Image Stabilization: Yes. It can be switched off and offers three VC modes: mode 1 = normal, mode 2 is recommended when tracking moving objects, mode 3 offers no stabilization of the viewfinder image but prioritizes the stabilization of the captured images. Mode 3 is said to have the greatest stabilizing effect. Tamron claims their VC yields 5 stops of stabilization in mode 3. Its predecessor offers “normal” and “active” mode. The competition also has image stabilization, dubbed “OS” with Sigma, “IS” with Canon and “VR” with Nikon. [+]
Auto Focus: USD (ultra sonic drive), so it also works on Nikon D3x00/5×00-bodies which don’t have an AF-drive built in. Manual-focus override is by simply turning the focus ring. Same with the competition. But the new Tamron allows you to alter the response to manual focus override with the USB TAP-in console from very sensitive to Off. The lens offers a focus limiter which can be set to “full” or “infinity – 3m” to limit hunting and the range can also be modified with the USB dock. [+]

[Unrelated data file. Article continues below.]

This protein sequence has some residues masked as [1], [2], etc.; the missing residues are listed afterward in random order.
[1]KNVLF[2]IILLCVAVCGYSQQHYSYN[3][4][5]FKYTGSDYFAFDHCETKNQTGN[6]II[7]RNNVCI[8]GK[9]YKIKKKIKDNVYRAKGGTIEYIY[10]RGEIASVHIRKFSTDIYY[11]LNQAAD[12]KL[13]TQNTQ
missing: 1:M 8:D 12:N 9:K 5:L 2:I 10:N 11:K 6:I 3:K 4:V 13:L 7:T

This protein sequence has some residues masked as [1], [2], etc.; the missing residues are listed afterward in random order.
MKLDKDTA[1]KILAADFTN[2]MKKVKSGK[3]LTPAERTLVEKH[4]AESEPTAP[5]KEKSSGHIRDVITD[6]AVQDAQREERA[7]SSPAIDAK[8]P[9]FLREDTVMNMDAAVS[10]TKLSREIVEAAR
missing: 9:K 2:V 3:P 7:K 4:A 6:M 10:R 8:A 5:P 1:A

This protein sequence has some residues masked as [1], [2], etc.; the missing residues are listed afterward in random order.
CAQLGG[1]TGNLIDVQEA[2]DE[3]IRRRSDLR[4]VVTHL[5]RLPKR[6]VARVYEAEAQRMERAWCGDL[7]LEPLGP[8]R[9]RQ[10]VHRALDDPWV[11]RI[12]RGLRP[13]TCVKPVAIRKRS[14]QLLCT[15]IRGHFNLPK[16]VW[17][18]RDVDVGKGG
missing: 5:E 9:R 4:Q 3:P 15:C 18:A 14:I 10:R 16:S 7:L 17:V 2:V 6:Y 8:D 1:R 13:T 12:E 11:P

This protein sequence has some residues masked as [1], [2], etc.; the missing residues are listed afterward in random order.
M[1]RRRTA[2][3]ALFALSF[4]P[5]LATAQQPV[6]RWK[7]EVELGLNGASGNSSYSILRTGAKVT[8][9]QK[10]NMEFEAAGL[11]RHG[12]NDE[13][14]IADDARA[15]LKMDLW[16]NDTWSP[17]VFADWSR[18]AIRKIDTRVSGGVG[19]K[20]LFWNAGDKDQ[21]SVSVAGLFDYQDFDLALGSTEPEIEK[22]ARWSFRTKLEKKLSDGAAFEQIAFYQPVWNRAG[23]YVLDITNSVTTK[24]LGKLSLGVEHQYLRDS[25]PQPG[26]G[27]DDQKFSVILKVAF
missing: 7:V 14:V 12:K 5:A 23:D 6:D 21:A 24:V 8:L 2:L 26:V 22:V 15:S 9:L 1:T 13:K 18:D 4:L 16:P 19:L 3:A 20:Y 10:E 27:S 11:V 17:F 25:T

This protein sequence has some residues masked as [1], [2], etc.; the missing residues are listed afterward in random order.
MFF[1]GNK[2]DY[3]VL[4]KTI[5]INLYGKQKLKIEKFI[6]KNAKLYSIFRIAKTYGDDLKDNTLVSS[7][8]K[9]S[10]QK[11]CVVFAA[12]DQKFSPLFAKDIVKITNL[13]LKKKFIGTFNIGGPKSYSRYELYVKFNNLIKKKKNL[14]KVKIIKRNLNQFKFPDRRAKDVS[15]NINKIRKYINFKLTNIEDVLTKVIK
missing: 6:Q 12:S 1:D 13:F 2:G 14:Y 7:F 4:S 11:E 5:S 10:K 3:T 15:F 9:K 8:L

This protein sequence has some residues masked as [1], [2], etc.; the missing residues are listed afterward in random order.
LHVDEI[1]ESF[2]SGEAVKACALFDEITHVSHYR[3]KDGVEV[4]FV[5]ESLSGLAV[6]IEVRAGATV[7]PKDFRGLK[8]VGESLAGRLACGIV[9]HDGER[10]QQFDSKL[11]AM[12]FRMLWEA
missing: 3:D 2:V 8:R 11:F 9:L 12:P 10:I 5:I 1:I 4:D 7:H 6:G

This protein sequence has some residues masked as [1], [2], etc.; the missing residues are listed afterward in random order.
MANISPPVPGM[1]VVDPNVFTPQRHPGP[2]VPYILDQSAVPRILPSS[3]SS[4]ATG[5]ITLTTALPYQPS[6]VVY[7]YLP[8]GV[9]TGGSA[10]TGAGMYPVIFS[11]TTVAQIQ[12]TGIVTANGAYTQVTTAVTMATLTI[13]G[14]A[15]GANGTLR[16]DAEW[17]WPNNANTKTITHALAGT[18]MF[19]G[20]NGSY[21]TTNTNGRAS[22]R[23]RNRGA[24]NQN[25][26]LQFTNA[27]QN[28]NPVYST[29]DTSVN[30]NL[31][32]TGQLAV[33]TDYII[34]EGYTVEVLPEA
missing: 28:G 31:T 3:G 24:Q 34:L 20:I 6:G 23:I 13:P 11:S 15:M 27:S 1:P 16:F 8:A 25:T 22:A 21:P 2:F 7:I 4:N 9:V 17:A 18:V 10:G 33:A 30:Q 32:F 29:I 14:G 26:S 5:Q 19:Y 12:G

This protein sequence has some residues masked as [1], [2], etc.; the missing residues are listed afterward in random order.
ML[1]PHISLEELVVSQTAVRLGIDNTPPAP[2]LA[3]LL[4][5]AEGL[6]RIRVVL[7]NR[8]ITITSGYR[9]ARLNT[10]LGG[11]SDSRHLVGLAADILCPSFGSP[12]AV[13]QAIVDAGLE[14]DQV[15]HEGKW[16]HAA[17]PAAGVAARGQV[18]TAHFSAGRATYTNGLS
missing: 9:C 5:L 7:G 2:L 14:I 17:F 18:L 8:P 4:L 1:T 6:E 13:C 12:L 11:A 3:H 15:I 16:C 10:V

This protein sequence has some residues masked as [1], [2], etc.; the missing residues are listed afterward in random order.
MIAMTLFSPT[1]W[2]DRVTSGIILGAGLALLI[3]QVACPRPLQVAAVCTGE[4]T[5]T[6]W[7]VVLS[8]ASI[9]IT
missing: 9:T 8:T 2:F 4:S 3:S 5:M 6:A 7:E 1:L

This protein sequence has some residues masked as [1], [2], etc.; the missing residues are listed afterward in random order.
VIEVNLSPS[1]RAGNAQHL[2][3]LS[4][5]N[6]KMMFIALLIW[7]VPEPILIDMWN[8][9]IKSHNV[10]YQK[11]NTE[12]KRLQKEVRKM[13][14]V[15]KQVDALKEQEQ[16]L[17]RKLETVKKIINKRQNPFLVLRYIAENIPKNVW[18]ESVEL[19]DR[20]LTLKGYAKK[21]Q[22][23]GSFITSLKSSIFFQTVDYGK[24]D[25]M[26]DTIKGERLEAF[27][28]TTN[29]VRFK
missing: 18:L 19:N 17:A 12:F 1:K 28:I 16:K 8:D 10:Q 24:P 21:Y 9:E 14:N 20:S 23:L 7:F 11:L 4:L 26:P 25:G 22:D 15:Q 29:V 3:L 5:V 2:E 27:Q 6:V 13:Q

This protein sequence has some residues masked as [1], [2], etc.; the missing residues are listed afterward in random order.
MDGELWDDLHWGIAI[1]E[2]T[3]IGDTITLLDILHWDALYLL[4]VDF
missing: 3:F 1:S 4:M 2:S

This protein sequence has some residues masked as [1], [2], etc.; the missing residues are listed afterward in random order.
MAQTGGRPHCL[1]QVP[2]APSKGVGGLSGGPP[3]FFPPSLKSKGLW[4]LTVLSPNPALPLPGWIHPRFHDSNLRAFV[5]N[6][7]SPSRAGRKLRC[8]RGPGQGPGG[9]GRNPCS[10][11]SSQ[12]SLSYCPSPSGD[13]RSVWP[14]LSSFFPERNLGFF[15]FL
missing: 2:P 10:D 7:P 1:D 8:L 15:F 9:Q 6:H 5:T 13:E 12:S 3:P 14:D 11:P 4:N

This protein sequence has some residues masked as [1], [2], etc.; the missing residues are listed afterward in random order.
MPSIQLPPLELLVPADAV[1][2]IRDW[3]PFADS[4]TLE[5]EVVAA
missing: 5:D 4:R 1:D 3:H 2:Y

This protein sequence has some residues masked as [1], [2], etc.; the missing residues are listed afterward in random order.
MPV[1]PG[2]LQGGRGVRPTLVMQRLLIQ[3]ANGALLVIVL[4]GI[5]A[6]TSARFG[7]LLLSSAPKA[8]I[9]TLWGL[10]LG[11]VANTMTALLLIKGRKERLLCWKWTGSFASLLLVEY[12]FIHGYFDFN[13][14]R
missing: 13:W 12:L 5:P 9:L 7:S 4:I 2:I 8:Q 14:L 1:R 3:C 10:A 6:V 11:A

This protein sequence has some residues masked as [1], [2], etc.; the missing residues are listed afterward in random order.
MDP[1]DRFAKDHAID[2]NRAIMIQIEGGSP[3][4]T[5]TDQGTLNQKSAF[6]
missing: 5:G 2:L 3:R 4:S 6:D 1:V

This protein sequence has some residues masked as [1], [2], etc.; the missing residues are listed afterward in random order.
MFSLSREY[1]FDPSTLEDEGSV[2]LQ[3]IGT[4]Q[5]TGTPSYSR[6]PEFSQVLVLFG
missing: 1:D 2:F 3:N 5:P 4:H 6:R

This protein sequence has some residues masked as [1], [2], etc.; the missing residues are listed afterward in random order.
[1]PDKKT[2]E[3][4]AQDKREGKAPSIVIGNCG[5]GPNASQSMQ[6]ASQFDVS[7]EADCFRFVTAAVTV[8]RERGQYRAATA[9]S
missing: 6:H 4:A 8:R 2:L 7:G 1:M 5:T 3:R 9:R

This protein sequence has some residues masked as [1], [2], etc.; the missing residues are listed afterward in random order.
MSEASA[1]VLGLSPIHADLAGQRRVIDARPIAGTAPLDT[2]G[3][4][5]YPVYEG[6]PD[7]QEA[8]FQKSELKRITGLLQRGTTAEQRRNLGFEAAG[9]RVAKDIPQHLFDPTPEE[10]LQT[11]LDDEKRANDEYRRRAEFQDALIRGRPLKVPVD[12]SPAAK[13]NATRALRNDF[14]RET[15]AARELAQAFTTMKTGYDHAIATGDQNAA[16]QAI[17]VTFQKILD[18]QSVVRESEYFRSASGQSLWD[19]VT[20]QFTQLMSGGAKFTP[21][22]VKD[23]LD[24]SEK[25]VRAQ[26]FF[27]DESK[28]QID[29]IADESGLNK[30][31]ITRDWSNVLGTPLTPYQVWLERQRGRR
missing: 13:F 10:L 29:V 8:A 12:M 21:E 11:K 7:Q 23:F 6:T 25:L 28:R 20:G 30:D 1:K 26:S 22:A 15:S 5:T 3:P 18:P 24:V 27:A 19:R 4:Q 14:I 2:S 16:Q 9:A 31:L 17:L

Covers full frame/FX or smaller = very good. Same with the competition. [+]
Price: around 1300 USD / 1600 EUR (incl. 19% VAT), 30% more expensive than its predecessor and almost double the price of Sigma’s current offer but still comfortably cheaper than the Nikon. The new tele converters from Tamron both have a pretty high asking price of 420/440 USD resp. 500/600 EUR. 
Comes with a soft pouch and a removable tripod-collar that has an Arca-Swiss style tripod interface. The lens hood is included and reversible for transport, the lens caps are standard Tamron’s. When you use the built-in flash you can see the shadow of the lens hood at the bottom of the image from 70mm – 140mm focal length when the lens is focused to infinity. Without lens hood there is no shadow from the flash within the frame even at closest focus distance. [+]